• By Dawn of Pendraig on April 7, 2016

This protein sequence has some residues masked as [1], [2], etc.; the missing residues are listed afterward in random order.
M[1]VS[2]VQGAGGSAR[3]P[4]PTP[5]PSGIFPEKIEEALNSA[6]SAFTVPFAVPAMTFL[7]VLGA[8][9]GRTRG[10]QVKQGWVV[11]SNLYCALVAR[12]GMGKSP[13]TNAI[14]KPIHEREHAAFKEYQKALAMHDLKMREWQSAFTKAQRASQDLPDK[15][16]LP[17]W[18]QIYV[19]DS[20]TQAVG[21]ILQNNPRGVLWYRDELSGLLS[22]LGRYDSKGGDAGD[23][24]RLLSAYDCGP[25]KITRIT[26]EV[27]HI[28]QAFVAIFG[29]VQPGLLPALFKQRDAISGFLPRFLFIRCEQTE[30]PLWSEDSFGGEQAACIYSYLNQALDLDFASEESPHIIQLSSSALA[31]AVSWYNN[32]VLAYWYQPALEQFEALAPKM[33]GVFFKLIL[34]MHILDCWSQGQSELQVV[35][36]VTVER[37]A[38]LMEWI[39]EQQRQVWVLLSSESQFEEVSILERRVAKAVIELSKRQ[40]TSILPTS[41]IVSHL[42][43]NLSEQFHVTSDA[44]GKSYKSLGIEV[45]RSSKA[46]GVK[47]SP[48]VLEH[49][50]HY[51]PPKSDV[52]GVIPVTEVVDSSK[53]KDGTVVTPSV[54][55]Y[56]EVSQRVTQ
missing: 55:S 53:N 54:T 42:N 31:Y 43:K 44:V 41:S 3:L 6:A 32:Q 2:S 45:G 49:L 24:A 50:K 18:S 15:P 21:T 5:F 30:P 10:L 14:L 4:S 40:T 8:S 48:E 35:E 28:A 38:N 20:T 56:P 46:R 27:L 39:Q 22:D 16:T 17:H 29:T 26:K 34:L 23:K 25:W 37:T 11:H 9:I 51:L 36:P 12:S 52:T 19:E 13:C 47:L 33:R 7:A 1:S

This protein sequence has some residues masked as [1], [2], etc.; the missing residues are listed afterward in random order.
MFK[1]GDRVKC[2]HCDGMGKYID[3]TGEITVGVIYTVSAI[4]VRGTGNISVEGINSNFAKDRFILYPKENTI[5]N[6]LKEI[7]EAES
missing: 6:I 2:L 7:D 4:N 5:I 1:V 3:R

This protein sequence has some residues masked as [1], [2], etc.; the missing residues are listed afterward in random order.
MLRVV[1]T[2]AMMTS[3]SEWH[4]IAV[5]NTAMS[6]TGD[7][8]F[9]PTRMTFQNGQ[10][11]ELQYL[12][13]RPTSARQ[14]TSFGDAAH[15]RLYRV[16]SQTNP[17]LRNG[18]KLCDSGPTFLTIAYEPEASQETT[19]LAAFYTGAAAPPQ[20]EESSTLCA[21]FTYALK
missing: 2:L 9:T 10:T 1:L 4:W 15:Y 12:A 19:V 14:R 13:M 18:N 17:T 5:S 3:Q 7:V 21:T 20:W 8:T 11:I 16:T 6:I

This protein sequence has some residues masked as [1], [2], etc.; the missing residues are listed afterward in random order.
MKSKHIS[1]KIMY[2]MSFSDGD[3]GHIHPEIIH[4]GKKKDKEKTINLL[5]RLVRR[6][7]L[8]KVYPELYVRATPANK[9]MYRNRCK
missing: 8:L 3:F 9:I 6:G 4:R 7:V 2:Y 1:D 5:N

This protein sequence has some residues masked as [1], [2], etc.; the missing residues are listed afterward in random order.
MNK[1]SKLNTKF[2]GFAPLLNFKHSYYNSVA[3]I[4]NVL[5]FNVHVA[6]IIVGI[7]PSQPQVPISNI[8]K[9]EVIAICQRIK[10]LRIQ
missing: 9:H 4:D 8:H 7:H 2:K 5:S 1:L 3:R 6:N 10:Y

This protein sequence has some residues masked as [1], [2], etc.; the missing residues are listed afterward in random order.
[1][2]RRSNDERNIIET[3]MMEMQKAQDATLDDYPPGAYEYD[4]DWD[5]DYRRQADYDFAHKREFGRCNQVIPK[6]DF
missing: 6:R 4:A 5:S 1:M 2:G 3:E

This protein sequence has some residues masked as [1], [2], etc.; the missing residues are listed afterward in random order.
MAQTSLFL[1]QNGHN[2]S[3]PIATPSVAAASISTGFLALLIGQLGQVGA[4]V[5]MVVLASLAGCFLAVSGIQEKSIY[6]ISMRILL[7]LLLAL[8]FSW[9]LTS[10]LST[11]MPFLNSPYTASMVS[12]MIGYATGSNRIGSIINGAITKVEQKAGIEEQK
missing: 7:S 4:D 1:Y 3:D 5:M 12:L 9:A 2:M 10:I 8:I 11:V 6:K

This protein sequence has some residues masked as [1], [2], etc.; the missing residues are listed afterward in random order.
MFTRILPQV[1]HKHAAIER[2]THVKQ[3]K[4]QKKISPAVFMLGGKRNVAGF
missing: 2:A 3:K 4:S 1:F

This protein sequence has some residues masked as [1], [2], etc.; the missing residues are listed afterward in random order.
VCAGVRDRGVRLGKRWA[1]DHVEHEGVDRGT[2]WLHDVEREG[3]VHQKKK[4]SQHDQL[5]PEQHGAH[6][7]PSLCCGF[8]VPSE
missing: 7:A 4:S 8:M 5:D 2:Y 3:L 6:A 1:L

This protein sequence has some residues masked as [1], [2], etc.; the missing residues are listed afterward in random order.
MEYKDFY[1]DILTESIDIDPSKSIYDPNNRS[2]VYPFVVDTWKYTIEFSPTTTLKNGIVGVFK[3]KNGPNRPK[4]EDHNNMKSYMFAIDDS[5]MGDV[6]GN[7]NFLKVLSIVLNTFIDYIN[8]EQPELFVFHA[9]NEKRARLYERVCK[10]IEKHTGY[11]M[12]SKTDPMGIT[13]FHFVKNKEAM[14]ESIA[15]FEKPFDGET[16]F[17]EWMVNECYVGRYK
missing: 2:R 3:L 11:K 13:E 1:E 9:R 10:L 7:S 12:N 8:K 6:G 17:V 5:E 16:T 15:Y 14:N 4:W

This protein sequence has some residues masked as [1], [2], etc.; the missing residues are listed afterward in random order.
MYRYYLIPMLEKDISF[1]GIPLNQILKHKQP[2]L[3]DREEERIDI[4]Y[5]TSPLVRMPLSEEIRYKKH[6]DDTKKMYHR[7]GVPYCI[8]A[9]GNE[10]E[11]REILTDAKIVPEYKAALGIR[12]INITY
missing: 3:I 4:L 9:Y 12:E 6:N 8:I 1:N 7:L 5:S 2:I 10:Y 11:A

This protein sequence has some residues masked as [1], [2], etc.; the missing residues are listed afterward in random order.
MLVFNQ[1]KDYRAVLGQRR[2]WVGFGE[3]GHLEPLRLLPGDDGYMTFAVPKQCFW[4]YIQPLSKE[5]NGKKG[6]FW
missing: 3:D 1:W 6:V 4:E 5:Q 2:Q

A passionate and courageous woman was Anna. This story is told from her diary that was translated by one of her descendants and then created into historical fiction by a talented author. It has none of the dryness that other such novels often have. Instead we feel the textures, see the faceted jewels and golden light of autumn, blazing greens and blues of summer and the frigid greys and whites of harsh Polish winters. We taste Polish cuisine and see the influence of French nobles in exile fleeing the guillotine and taking their extravagance and often vulgar society to the Polish court. It corrupts some but not most. The Polish are described as welcoming hosts, patriotic and honorable and of course most stubborn. We can see why later Napoleon shamelessly uses the Polish landers and regimens because they were rock solid, dependable, brave and loyal to a fault.I had no idea the pride and beauty of the Polish people. I remember growing up with cruel jokes about their supposed stupidity and stubbornness and I see now how that is mockery by others who little understand such honor themselves.Their loyalty to their Kingdom never wavered despite it being split apart by surrounding foreign nations, forced by Czarina Catherine and others to be dismantled. All because their neighbors feared an uprising of peasants as in France and Poland had dared to embrace the beginning of a Democratic Republic with monarchy in their 3rd of May Constitution. Those nobles who lost in the voting invited her in and destroyed their own because of it.This portrayal is beautiful and speaks from Anna's patriotic Polish heart and soul. That I railed against her suffering at the hands of people she loves and trusts, of her youthful naivete (oh the folly of teenagers). Anna and Zofia are flesh and bone, love and loss, fear and courage. Love them, hate them just as you do real family. Jan Stelniki is a handsome, proud, honorable and intelligent man that has flaws just like men I know and repercussions ensue that effect not just him but his love Anna and their future when he let's his temper free reign.The writing is excellent. I feel I am there. I am immersed in Polish politics and cuisine, in beautiful and ridiculous gowns and wigs of the era. I also get to witness the contrast of their paradoxal lifestyle. On one hand you have libertine and extravagant parties, dining and entertainments and on the other rigid and unforgiving social conservative values. Women must be virginal brides yet flirtatious and beautiful partners at court and out in society. They must be escorted and chaperoned everywhere and yet get handed off to virtual strangers at bedding down ceremonies. No passionate wooing here but instead stiff courtship that values more pleasing her parents and discussing Estate and dowery, rank and family history over love or suitability. We all know from history study how it was back then but we live it with Anna, Zofia and their families. And we see how the customs create the very dangerous situations. It also creates tragedy when a single conversation could solve everything but they are hamstrung with the inability to just speak what you feel to your loved ones.Spoilers..........Zofia is supposed to be our antagonist as much as her adopted brother but I can't help but feel admiration that she dares to grab independence with both hands. I then am disgusted what she does with it especially when her machinations hurt Anna most often but also and Jan and her mother. But she is a Paradox of herself. Definitely mercurial and mysterious. And by the end she had my love too.